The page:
Bronx narcotics officers are feeling good after busting up a major heroin ring on Monday night, July 26, that yielded them $1.5 million worth of cold cash, heroin, guns, and jewelry.
In a press conference Tuesday, July 27, Bronx D.A. Robert Johnson announced the execution of 15 search warrants and 31 arrests of alleged members of the Latin Kings gang that were involved in a heroin distribution ring in Fordham.
The main distribution area of the heroin was on Valentine Avenue between 194th and 196th streets. However, the same group was selling at 157th Street and Gerard Avenue, as well as at 180th Street and Mohegan Avenue.
Running the entire operation were allegedly four leaders of the La Perla Organization. All four are being charged as “drug kingpins,” meaning that they were major traffickers and ran the operations from off the streets, not merely as dealers. Those four are: Wilson Guerrero, 48, of 1023 Tiffany Street; Antonio Carasquillo, 51, of 1405 Rosedale Avenue; Enrique “Rick” Esquillin, 45, of 2194 Barnes Avenue; and Luis “Gabe” Esquillin, 47, of 295 Main Street, New Rochelle.
These men have been charged with enterprise corruption, operating as a major drug trafficker, conspiracy in the 2nd degree, and criminal sale and criminal possession of a controlled substance.
They could face a life sentence in prison.
“Although there has been a great deal of progress over the last couple of decades fighting drugs in the Bronx, the plague is not totally absent,” said Johnson, standing before a dramatic visual display of cash stacks, heroin bags, and guns.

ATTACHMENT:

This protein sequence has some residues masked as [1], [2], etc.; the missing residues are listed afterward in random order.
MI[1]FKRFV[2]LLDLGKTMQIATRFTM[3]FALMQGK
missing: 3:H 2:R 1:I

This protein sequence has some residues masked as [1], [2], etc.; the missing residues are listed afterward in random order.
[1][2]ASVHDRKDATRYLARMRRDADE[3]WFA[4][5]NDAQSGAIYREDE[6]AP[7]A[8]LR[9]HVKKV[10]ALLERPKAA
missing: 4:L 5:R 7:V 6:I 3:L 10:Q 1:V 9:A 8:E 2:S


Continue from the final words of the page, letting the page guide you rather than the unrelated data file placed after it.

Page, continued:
“We amassed this force almost on a minute’s notice yesterday. We weren’t even planning the operation for that day, but we got information we felt we had to act on right away,” he said of a successful sting that was the result of nine months’ work, including wiretaps, of the Bronx Gangs task force and NYPD Major Case bureau.
The spontaneous searches brought in 24 of 42 men and women that the team investigating this know to be involved in what the NYPD was calling Operation “King of Hearts.”
Of those 42 people, nine men were considered to be in the top ranks, and only one is still on the lam. Six were working in the stash house, two doing security, three ran supplies, three were dealing heroin out of East 157th Street and Walton Avenue, and nineteen were common street workers, peddling the drugs.
Of the 18 dealers not yet in custody, one of the investigating officers remarked at the press conference, “It’s only a matter of time for them. We got their money and guns, so, where are they going to go?”
In the distribution ring, heroin was sold in glassine packets — thousands a day — stamped with the street names La Perla, Tuna, Salsa, or Sabroso.
Johnson concluded that the next step would be to help the addicts that were relying so tragically on this drug day in and day out.
“We try diligently to weed out who was out there because of a substance abuse problem, and who were the kingpins making money off this,” he said.
“We need to reach young people before they hit this stage of addiction.”
©2010 Community News Group